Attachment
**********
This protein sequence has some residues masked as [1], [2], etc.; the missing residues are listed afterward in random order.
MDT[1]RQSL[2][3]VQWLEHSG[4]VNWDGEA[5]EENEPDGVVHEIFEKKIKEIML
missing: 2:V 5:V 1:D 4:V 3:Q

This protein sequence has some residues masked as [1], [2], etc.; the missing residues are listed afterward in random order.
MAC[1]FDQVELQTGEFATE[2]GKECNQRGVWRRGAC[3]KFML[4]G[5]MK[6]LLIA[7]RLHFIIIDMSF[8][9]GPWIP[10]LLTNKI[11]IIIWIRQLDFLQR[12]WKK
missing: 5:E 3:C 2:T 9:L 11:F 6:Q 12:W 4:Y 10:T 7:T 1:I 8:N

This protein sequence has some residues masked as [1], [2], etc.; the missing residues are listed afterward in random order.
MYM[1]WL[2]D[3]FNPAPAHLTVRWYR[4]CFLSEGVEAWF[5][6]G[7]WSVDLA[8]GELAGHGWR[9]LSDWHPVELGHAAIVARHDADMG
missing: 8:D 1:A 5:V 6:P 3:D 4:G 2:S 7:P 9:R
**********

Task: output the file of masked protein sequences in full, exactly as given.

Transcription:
This protein sequence has some residues masked as [1], [2], etc.; the missing residues are listed afterward in random order.
MDT[1]RQSL[2][3]VQWLEHSG[4]VNWDGEA[5]EENEPDGVVHEIFEKKIKEIML
missing: 2:V 5:V 1:D 4:V 3:Q

This protein sequence has some residues masked as [1], [2], etc.; the missing residues are listed afterward in random order.
MAC[1]FDQVELQTGEFATE[2]GKECNQRGVWRRGAC[3]KFML[4]G[5]MK[6]LLIA[7]RLHFIIIDMSF[8][9]GPWIP[10]LLTNKI[11]IIIWIRQLDFLQR[12]WKK
missing: 5:E 3:C 2:T 9:L 11:F 6:Q 12:W 4:Y 10:T 7:T 1:I 8:N

This protein sequence has some residues masked as [1], [2], etc.; the missing residues are listed afterward in random order.
MYM[1]WL[2]D[3]FNPAPAHLTVRWYR[4]CFLSEGVEAWF[5][6]G[7]WSVDLA[8]GELAGHGWR[9]LSDWHPVELGHAAIVARHDADMG
missing: 8:D 1:A 5:V 6:P 3:D 4:G 2:S 7:P 9:R